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Reaction: climate change could worsen the quality of hops used in European beers

Research has compiled data on brewing hop yields and alpha content - which gives beer its bitter aroma and affects quality - between 1971 and 2018 in hop-growing areas of Germany, the Czech Republic and Slovenia. The results, published in the journal Nature Communications, show that, compared to 1994, hop production has decreased by 0.2 tonnes per hectare per year and alpha bitterness content has fallen by 0.6%. Combining the data with climate models, the authors estimate that by 2050 hop yields and alpha content will fall by 4 - 18% and 20 - 31% respectively. According to the models, the cause will be higher temperatures and more frequent and severe droughts due to climate change.

10/10/2023 - 17:00 CEST
Update Following the publication of an article questioning the study data, Javier J. Cancela has updated his reaction.
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Javier Cancela - lúpulo cerveza EN

Javier J. Cancela

Lecturer in the Department of Agroforestry Engineering and member of the Project and Planning Research Group (PROePLA) of the University of Santiago de Compostela

Science Media Centre Spain

The study carried out by Dr. Mozny's team is based on the use of climate prediction models and a long-standing database of hop yields and quality (1970 to the present), although this database does not coincide with the data published in the annual statistics published by Barthhaas Reports (1970-2018), making the published results questionable to say the least, as stated in the article 'Climate Change is NOT Coming for your Hoppy Beer' by Douglas MacKinnon.

In spite of the question regarding the integrity of the data reflected in the article, the effects of climate change have a negative impact on the production of hops (flower cones), a product which is almost entirely destined for the production of beer, a beverage with a growing annual consumption worldwide, due to the annual variability of rainfall and the high temperatures that occur each year.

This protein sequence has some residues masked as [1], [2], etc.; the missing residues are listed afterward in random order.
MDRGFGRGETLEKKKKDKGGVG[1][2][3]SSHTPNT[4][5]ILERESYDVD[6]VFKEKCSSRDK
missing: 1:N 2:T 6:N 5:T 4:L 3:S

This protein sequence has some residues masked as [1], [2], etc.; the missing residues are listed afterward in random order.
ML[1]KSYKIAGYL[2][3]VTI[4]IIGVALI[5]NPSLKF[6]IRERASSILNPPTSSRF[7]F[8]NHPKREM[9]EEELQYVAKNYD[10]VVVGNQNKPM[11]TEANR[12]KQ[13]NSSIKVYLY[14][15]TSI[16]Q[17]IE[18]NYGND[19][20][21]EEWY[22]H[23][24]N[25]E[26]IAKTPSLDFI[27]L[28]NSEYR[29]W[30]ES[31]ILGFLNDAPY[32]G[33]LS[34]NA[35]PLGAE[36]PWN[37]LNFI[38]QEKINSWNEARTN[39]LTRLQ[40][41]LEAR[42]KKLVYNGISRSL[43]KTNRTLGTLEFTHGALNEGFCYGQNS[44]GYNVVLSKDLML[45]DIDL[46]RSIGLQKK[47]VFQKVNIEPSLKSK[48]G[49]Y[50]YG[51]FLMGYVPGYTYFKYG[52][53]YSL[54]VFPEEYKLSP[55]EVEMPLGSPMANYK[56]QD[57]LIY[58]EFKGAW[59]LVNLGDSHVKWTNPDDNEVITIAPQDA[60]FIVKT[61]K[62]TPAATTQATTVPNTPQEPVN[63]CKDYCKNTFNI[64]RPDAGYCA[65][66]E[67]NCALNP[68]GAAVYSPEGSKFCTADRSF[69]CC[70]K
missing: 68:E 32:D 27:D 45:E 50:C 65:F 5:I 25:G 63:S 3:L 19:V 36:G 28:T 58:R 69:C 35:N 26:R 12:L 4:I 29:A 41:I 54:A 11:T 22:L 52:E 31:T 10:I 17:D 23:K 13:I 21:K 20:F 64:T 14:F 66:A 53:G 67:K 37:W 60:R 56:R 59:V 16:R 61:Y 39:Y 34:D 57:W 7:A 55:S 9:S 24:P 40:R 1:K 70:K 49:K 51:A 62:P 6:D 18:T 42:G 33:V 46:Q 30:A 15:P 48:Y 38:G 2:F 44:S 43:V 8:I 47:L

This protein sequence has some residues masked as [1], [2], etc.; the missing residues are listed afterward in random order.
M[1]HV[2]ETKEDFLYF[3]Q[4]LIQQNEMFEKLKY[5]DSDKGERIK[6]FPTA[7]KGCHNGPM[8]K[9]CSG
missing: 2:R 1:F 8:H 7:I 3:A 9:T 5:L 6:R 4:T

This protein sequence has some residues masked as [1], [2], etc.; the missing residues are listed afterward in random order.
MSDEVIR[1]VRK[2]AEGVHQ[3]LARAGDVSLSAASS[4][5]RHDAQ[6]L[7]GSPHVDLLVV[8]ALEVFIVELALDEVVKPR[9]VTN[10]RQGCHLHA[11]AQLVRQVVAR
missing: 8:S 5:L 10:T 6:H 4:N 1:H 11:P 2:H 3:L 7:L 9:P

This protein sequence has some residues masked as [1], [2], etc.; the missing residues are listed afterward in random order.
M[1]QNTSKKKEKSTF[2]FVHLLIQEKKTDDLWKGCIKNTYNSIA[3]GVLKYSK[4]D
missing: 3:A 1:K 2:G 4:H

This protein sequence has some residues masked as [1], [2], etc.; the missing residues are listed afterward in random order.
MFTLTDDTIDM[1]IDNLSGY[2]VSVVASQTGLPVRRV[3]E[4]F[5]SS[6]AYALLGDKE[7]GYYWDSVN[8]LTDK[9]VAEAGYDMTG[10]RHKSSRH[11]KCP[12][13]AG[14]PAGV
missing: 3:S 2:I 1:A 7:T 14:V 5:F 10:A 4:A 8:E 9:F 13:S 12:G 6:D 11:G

In a similar vein, the situation in Spain is critical in relation to hop production due to the lack of water resources for irrigation of the crop, as well as the lack of authorised products for the control of diseases and/or pathogens, causing severe production losses, as in the current campaign due to powdery mildew [a plant disease caused by a fungus].

There is, therefore, a need to improve the hop varieties grown worldwide and in Spain, increasing their level of tolerance to biotic (diseases, etc.) and abiotic (drought, heat waves) stresses, adapting agronomic practices such as irrigation and approving the use of efficient and sustainable phytosanitary products.

The author has declared they have no conflicts of interest
Climate-induced decline in the quality and quantity of European hops calls for immediate adaptation measures
  • Research article
  • Peer reviewed
  • Observational study
  • Modelling
Nature Communications
Publication date

Martin Mozny et al.

Study types:
  • Research article
  • Peer reviewed
  • Observational study
  • Modelling
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